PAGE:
"Jumpin' Jack Flash" is a song by English rock and roll band The Rolling Stones, released as a single in 1968. Called "supernatural Delta blues by way of Swinging London" by Rolling Stone, the song is seen as the band's return to their blues roots after the psychedelia of their preceding albums Between the Buttons and Their Satanic Majesties Request. One of the group's most popular and recognizable songs, "Jumpin' Jack Flash" has been featured in many films and on the Rolling Stones compilation albums Through the Past, Darkly (Big Hits Vol. 2), Hot Rocks 1964–1971, Singles Collection: The London Years and Forty Licks .
Inspiration and recordingEdit
Written by Mick Jagger and Keith Richards, recording on "Jumpin' Jack Flash" began during the Beggars Banquet sessions of 1968 (although it was not released on that album). Regarding the song's distinctive sound, guitarist Richards has said:
I used a Gibson Hummingbird acoustic tuned to open D, six string. Open D or open E, which is the same thing – same intervals – but it would be slackened down some for D. Then there was a capo on it, to get that really tight sound. And there was another guitar over the top of that, but tuned to Nashville tuning. I learned that from somebody in George Jones' band in San Antonio in 1964. The high-strung guitar was an acoustic, too. Both acoustics were put through a Philips cassette recorder. Just jam the mic right in the guitar and play it back through an extension speaker.
Richards has stated that he and Jagger wrote the lyrics while staying at Richards' country house, where they were awoken one morning by the sound of gardener Jack Dyer walking past the window. When Jagger asked what the noise was, Richards responded: "Oh, that's Jack - that's jumpin' Jack." The rest of the lyrics evolved from there.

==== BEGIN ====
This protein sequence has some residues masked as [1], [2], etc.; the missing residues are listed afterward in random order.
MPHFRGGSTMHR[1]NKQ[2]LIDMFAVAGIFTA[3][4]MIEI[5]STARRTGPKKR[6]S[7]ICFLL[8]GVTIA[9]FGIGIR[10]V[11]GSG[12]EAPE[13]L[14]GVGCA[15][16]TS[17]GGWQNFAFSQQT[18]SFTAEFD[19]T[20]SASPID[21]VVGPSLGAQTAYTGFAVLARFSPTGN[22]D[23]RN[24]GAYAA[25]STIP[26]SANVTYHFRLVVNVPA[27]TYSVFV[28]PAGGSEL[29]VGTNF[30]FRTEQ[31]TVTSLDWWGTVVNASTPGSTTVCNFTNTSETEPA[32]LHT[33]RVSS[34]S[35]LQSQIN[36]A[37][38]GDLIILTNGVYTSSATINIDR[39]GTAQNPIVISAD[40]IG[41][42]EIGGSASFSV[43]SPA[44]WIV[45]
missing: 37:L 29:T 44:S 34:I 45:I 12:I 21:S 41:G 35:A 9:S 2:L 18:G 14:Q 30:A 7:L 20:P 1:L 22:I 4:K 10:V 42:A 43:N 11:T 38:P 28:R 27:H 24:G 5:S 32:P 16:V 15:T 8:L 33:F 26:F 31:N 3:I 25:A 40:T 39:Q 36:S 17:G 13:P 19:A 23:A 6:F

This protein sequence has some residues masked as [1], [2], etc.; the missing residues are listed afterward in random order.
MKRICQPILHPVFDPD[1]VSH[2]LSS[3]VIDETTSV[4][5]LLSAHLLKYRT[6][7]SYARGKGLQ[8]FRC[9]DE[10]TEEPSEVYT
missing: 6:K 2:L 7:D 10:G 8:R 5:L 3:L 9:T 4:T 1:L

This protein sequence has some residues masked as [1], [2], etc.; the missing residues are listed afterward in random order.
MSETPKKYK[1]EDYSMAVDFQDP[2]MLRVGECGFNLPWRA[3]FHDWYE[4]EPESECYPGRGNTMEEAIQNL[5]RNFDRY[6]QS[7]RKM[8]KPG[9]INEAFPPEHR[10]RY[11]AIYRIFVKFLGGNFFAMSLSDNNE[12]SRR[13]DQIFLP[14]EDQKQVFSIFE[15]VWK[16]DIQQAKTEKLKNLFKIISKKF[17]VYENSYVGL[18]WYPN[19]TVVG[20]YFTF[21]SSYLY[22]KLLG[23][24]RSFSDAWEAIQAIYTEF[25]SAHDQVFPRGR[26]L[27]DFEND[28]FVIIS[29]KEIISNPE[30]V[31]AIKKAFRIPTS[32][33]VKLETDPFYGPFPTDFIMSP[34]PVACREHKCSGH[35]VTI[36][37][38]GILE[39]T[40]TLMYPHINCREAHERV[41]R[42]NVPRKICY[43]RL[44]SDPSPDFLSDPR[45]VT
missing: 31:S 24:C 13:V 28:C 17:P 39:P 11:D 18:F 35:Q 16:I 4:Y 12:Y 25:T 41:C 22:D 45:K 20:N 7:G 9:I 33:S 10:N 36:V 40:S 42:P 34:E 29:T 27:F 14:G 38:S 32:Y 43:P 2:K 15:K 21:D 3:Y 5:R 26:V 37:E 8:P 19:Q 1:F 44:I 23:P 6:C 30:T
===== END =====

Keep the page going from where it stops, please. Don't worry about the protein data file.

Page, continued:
Jagger said in a 1995 interview with Rolling Stone that the song arose "...out of all the acid of Satanic Majesties... It's about having a hard time and getting out. Just a metaphor for getting out of all the acid things." In his autobiography, Stone Alone, Bill Wyman has claimed that he came up with the song's distinctive main guitar riff on an organ without being credited for it.
On the studio version of the number, Richards played the bass and floor tom as well as acoustic and electric guitar. Jagger provided the lead vocals and maracas, Brian Jones played electric guitar, Charlie Watts was on drums and Bill Wyman was on organ. Nicky Hopkins contributed piano, and producer Jimmy Miller joined in on the backing vocals.
Release and aftermathEdit
Released on 24 May 1968, "Jumpin' Jack Flash" (backed with "Child of the Moon") flew to the top of the UK charts and to number three in the United States. Some early London Records USA pressings of the single had a technical flaw in them: about halfway through the song's instrumental bridge, the speed of the master tape slows down for a moment, then comes back to speed. The first Rolling Stones album on which the song appeared was their 1969 best of album, Through the Past, Darkly (Big Hits Vol. 2), one year after the single was released.
The Rolling Stones have played "Jumpin' Jack Flash" during every tour since its release; it ranks as the number the band has played in concert most frequently, and has appeared on the concert albums Get Yer Ya-Ya's Out!, Love You Live, Flashpoint and Shine a Light. The intro is not usually played in concert; instead the song begins with the main riff. The open E or open D tuning of the rhythm guitar on the studio recording has also not been replicated in concert (with the possible exception of the 1968 NME awards show, no recording of which has ever surfaced). In the performance filmed for The Rolling Stones' Rock and Roll Circus in December 1968, Richards used standard tuning; and ever since the band's appearance at Hyde Park on 5 July 1969, he has played it in open G tuning with a capo on the fourth fret.
In March 2005, Q magazine placed "Jumpin' Jack Flash" at number 2 in its list of the 100 Greatest Guitar Tracks. In 2004, Rolling Stone rated the song 124th on its list of the 500 Greatest Songs of All Time. VH1 placed it at 65 on its show 100 Greatest Rock Songs.